By Categories: Society

There exists a stark difference between the rates of the biological and socio-cultural evolution of humans. Scientists believe that we are still evolving and adapting, but not any serious breakthrough has occurred for a long time. On the other hand, our socio-cultural evolution has gone faster over time.

[wptelegram-join-channel link=”” text=”Join @upsctree on Telegram”]

Nearly 10,000 years ago, we developed ourselves to perform agriculture and lead a sedentary lifestyle. And 7,000 years ago, we learnt to ‘write’ which historians believe is the most important feature of a ‘civilized’ society. Of course, not all the communities were on the same page.

The period before we learnt to write (proto-history) is generally associated with the Stone Age. It was a major breakthrough in our socio-cultural evolution to learn to use such tools, as not many species enjoy this prerogative.

The first major civilizations appeared with the dawn of the Bronze Age, which again drew us to a whole new adventure of metallurgy. Iron Age helped us clear the dense forest for settlements across the valleys and fertile plains.

We also established social institutions such as family, kinship, and marriage to regulate our members. Major political institutions such as state, empires, army, and democracy also bloomed with time. To regulate the economy, we created taxation and currency; and to augment them, we established the universities, urban centres, and transport vehicles.

During medieval times, humans explored new landscapes and inhabited new avenues. Not just land, but the ocean also became a centre of power. Some of the architecture crafted in this era still awes its viewers with the same intensity. New technologies and inventions led humankind to unfathomable distances.

Modern times came with some stellar changes in our timeline. The Industrial Revolution increased our potential to the skies and made human capabilities unbound. Today our space probes have crossed the boundaries of the solar system and we are aspiring to develop a “Type 2” civilization, by exploring the resources of our solar system. Nanotechnology has made big tasks appear small, and Artificial Intelligence is doing the jobs that were impossible for the humans themselves some centuries ago.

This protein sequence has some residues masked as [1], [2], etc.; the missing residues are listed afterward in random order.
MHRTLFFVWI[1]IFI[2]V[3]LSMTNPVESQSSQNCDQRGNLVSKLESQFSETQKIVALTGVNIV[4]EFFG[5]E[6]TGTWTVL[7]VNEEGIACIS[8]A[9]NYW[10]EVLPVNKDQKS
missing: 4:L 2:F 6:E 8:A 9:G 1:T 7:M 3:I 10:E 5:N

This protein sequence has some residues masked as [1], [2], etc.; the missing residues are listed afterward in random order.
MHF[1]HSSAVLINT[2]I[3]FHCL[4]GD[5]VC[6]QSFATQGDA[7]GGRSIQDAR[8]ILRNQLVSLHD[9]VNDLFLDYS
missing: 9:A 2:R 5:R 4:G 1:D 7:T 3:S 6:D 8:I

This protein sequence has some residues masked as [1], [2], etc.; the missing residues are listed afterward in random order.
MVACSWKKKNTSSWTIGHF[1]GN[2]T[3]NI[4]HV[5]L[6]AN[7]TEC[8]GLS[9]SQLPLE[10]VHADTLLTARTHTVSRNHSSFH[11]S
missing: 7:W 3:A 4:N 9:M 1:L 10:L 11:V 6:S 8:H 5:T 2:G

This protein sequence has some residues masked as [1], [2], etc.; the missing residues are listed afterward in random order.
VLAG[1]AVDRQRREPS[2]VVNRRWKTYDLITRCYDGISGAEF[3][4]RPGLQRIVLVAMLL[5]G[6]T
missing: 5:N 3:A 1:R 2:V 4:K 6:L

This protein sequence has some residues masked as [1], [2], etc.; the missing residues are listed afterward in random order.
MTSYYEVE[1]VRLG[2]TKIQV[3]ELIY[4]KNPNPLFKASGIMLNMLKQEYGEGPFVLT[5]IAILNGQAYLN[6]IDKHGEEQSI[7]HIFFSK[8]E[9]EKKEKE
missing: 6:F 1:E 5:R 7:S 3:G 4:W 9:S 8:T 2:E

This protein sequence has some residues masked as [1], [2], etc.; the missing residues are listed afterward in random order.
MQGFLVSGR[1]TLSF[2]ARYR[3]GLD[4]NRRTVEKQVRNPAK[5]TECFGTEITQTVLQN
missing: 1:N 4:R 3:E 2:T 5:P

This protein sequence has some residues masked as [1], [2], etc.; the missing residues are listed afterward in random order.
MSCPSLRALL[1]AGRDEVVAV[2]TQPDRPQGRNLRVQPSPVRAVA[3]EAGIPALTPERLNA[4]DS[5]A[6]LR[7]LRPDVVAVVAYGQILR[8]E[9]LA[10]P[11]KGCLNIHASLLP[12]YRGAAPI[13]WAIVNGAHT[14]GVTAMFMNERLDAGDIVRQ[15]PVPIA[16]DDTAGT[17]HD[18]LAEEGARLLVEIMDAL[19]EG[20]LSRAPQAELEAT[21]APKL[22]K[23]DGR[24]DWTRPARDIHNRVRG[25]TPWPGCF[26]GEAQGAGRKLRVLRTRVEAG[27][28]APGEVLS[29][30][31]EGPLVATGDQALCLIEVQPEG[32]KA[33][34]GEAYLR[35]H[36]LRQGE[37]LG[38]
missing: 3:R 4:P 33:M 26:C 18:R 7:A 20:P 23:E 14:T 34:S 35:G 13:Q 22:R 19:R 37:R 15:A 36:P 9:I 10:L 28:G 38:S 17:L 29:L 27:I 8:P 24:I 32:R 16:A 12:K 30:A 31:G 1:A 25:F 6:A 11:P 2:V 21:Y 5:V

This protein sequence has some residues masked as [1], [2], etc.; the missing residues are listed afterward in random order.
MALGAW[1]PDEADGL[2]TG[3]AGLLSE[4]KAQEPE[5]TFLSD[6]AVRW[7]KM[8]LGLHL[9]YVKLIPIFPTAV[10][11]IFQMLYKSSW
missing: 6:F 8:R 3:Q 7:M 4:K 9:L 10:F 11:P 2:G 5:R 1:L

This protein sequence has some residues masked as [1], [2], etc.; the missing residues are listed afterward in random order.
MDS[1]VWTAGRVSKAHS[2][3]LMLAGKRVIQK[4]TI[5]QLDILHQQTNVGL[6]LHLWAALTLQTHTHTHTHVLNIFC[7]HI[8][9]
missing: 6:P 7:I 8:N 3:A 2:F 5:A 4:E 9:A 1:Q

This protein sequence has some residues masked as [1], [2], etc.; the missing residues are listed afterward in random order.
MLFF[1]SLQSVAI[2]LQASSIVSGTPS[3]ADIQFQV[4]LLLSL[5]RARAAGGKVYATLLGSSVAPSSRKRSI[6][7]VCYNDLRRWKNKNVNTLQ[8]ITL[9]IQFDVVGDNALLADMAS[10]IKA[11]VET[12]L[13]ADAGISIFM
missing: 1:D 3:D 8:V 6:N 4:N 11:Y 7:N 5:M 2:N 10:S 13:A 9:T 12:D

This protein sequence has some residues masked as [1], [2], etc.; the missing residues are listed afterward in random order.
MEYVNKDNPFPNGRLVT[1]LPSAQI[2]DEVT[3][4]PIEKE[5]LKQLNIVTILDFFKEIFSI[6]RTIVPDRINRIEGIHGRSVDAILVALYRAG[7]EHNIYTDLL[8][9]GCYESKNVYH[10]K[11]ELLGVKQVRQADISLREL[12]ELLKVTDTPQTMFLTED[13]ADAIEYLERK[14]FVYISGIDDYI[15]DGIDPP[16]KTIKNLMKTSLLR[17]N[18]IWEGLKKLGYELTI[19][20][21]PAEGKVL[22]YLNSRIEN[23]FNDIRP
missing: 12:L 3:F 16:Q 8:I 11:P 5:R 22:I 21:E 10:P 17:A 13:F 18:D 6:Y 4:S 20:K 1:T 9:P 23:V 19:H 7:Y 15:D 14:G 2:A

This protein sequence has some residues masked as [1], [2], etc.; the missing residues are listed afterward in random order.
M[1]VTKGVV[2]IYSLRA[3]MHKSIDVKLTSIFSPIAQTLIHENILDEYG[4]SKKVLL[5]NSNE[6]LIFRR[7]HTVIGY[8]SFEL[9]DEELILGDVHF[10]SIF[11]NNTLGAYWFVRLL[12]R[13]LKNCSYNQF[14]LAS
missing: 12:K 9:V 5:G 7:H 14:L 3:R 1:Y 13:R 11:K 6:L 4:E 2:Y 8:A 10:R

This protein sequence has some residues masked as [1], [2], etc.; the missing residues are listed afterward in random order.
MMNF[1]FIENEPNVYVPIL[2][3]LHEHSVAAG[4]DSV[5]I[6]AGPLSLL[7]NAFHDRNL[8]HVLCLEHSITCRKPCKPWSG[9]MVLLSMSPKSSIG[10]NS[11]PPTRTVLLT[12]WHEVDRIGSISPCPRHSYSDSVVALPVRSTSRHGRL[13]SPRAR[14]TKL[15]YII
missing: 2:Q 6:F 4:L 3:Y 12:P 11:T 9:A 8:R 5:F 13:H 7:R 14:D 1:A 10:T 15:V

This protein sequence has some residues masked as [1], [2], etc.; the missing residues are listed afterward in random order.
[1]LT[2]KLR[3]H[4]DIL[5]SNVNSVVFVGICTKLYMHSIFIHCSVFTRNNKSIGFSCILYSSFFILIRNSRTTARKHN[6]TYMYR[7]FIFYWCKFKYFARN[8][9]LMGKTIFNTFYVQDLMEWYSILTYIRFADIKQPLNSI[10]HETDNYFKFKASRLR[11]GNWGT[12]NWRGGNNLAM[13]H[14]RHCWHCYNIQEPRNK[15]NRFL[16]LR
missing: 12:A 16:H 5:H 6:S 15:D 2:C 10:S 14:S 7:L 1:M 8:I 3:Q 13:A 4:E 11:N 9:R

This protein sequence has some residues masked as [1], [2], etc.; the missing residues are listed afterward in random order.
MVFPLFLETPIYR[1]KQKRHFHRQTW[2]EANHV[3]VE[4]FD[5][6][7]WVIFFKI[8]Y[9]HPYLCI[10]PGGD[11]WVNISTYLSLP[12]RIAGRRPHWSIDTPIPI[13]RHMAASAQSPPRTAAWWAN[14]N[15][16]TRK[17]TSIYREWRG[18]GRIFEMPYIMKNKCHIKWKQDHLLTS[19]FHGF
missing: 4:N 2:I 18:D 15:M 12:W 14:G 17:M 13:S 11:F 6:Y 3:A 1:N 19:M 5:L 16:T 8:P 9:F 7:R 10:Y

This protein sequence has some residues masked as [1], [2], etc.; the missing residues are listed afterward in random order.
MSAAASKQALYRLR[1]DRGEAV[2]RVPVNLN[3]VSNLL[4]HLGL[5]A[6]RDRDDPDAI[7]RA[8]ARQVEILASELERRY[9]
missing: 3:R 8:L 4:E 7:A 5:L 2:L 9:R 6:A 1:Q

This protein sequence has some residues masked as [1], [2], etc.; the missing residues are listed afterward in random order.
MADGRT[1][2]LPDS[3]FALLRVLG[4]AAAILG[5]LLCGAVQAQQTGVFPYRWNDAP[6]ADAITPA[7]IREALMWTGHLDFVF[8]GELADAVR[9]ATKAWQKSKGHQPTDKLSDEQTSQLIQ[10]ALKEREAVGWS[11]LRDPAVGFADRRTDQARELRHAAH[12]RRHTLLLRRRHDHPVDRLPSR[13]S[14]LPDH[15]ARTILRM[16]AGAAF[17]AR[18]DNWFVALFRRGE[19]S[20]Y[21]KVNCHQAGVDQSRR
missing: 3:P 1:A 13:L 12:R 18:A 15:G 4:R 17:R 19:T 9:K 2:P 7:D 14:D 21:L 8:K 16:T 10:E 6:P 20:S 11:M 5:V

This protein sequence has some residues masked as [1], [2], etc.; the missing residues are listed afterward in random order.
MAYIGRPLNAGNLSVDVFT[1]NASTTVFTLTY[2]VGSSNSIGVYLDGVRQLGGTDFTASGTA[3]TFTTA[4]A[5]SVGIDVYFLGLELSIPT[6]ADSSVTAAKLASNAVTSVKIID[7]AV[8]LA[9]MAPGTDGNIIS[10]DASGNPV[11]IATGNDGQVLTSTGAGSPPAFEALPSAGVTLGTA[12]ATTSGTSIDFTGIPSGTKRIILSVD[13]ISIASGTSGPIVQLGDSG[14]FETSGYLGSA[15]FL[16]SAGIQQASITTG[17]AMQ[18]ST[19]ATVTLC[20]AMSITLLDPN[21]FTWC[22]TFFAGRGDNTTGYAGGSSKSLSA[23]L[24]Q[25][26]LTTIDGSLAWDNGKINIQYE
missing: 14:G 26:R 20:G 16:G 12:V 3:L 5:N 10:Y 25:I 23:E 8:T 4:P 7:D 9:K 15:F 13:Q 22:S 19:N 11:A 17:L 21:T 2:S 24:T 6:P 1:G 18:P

Researchers are trying to play with the laws of nature, and artificially creating, evolving, and augmenting the organisms to our benefit. But again, our natural biological evolution seems to be so little and trivial vis-a-vis this sea change of socio-cultural revolution. This poses a serious question that is our natural biological evolution being able to keep up with our socio-cultural revolution or vice versa?

Malthus held that the resources grow arithmetically and population exponentially. A similar difference seems to be the case with the evolutions.

Technological Paradox

Everything comes with a cost, and so does the technology. There are several paradoxes created by technology. Although it is supposed to make our lives easier, it also makes them tougher in various ways.

Learning to use new technology is one of them, which becomes even more serious in the case of less advantaged groups. Old people often struggle to adapt to the new technologies coming in every day. Socially or economically disadvantaged groups often lack the means to access, avail, and afford such technologies, which is highlighted by the lockdown and online education.

What seems most paradoxical is that we have created these technologies to save our time, energy, and resources; but on the contrary, these technologies have increased the wastage of the same!

If technology would have saved time since the Industrial Revolution, today we would have been sitting idle! In the modern urban lifestyle, one saves time through tech and then goes to the gym to work out in the saved timeslot. The net time saved remains zero.

Earlier, it was not essential to visit gyms because our lifestyles were such. Today, our biological and socio-cultural evolutions are not synchronised. Our body has almost the same needs which it used to have a millennium ago, but our lifestyles today do not allow us to avail of those needs.

Consequently, lifestyle diseases have increased manifold nowadays. As we know, certain things are a good servant but a bad master. Henceforth, for our very own benefit, we need to stay closer to nature.


Share is Caring, Choose Your Platform!

Recent Posts